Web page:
Hurricanes have winds of at least 74 miles per hour, according to NASA. Hurricanes aren't the only storms that produce winds this fast, so these storms are categorized by their combination of fast-moving, swirling winds ... More »

A hurricane can travel over 100 miles inland before weakening to become a tropical storm or depression. In 1989, Hurricane Hugo brought gusts of nearly 100 miles per hour to Charlotte, North Carolina, 175 miles inland fr... More »

According to the National Center for Atmospheric Research, external winds can propel hurricanes across the ocean at sustained speeds of between 10 and 20 mph. Internally, hurricanes' wind speed is considerably higher. More »

Hurricanes, typhoons and tropical cyclones all refer to storms in which the winds reach more than 74 miles per hour. The difference in the names refers to the location where the storm originates. A hurricane is confined ... More »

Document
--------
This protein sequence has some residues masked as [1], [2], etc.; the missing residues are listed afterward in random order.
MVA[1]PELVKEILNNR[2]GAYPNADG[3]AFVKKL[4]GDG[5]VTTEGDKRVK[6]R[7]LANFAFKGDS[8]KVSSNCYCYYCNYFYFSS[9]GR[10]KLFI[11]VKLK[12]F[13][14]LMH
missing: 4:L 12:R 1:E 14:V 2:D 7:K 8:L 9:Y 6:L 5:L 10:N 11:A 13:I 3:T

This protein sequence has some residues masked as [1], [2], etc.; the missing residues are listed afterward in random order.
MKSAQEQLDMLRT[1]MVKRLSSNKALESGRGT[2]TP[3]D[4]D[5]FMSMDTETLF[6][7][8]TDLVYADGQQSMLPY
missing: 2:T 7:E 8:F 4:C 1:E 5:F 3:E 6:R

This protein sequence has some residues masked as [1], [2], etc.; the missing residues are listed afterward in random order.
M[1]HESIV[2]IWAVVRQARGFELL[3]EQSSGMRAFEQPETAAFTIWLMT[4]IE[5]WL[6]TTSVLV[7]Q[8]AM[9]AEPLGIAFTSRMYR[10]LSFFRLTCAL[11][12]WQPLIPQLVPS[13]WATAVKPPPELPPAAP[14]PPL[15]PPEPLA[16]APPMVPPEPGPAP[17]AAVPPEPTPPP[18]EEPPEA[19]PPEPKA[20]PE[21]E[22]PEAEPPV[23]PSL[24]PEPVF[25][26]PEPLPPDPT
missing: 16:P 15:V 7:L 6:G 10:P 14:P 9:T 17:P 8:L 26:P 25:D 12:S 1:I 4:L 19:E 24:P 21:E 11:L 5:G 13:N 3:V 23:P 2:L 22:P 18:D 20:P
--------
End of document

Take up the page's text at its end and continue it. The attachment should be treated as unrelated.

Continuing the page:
Tornadoes are known to have circulating winds that reach between 200 and 500 miles per hour. Tornadoes typically advance across ground in a northeast direction, and at a speed no more than 30 miles per hour. More »

Hurricanes affect an ecosystem due to their damaging winds and excessive amounts of rainfall; the winds are able to take down entire tracts of forests while the winds and rain combined can change the layout of an area. A... More »

Hurricanes are extremely powerful storms that form above ocean water and can cause devastating damage in coastal areas as a result of powerful winds, heavy rains, high waves and water levels. In meteorological terms, hur... More »